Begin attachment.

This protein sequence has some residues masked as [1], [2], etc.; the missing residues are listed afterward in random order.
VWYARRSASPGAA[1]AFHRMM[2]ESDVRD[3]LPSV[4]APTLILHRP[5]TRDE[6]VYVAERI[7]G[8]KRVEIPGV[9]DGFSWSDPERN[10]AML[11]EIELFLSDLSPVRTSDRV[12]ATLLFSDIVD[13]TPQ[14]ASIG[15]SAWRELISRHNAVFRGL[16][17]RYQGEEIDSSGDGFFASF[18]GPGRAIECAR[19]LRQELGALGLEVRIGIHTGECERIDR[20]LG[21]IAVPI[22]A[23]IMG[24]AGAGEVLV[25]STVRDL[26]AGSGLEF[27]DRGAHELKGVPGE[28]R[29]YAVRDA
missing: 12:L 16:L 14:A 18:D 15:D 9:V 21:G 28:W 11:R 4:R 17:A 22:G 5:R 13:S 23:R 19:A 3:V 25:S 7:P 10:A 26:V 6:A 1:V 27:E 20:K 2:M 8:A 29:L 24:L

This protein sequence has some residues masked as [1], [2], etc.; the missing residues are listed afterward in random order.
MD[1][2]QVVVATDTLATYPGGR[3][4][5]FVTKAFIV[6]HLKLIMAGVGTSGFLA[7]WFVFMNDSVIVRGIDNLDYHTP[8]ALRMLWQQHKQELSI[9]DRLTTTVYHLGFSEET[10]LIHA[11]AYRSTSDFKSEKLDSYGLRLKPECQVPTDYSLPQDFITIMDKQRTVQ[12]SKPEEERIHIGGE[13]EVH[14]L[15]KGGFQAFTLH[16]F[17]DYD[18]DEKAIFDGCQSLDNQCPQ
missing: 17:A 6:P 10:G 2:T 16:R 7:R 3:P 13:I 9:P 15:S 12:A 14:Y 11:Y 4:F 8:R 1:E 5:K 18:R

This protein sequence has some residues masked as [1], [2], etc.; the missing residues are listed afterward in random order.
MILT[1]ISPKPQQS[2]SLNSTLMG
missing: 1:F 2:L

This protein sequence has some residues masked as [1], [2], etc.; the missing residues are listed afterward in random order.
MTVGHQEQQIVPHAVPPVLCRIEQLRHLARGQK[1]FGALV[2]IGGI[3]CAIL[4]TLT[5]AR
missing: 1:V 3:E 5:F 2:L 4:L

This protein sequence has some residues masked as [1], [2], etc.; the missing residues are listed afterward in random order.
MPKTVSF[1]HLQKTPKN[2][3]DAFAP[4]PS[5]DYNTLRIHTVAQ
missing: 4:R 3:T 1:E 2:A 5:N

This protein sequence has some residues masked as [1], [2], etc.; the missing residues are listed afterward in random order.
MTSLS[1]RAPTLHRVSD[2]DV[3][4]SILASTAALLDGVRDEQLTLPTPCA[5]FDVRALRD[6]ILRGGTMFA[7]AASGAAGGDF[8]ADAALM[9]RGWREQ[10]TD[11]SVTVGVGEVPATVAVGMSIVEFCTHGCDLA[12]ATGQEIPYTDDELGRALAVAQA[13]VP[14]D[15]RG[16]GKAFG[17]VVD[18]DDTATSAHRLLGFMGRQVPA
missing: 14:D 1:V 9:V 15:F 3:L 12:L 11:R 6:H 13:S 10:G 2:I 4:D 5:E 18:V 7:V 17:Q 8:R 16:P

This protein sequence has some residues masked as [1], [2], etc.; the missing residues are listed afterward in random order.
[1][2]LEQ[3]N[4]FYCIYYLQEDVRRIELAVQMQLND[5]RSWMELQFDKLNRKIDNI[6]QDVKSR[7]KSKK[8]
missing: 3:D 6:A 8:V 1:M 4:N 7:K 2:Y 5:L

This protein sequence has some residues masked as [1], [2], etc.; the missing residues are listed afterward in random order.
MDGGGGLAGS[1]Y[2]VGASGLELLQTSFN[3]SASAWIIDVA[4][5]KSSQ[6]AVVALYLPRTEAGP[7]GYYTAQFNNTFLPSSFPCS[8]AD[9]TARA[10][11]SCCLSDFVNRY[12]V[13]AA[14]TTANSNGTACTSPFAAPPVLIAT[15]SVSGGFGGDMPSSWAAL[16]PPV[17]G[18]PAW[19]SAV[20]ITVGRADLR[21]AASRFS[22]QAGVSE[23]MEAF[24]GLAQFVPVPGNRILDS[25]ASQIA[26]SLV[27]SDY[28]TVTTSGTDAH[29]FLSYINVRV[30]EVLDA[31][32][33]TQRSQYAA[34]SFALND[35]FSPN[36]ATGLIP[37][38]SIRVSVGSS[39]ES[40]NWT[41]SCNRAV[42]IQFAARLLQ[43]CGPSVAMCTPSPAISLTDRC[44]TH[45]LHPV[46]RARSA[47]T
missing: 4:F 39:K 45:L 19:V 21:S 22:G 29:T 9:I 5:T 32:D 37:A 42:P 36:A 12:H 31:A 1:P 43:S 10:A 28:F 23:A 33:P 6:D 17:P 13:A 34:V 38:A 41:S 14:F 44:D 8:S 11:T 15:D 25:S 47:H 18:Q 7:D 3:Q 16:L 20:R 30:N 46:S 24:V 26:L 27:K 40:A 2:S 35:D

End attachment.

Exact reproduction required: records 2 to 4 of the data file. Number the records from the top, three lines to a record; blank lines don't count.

This protein sequence has some residues masked as [1], [2], etc.; the missing residues are listed afterward in random order.
MD[1][2]QVVVATDTLATYPGGR[3][4][5]FVTKAFIV[6]HLKLIMAGVGTSGFLA[7]WFVFMNDSVIVRGIDNLDYHTP[8]ALRMLWQQHKQELSI[9]DRLTTTVYHLGFSEET[10]LIHA[11]AYRSTSDFKSEKLDSYGLRLKPECQVPTDYSLPQDFITIMDKQRTVQ[12]SKPEEERIHIGGE[13]EVH[14]L[15]KGGFQAFTLH[16]F[17]DYD[18]DEKAIFDGCQSLDNQCPQ
missing: 17:A 6:P 10:G 2:T 16:R 7:R 3:P 13:I 9:P 15:S 12:A 14:Y 11:Y 4:F 8:R 1:E 5:K 18:R

This protein sequence has some residues masked as [1], [2], etc.; the missing residues are listed afterward in random order.
MILT[1]ISPKPQQS[2]SLNSTLMG
missing: 1:F 2:L

This protein sequence has some residues masked as [1], [2], etc.; the missing residues are listed afterward in random order.
MTVGHQEQQIVPHAVPPVLCRIEQLRHLARGQK[1]FGALV[2]IGGI[3]CAIL[4]TLT[5]AR
missing: 1:V 3:E 5:F 2:L 4:L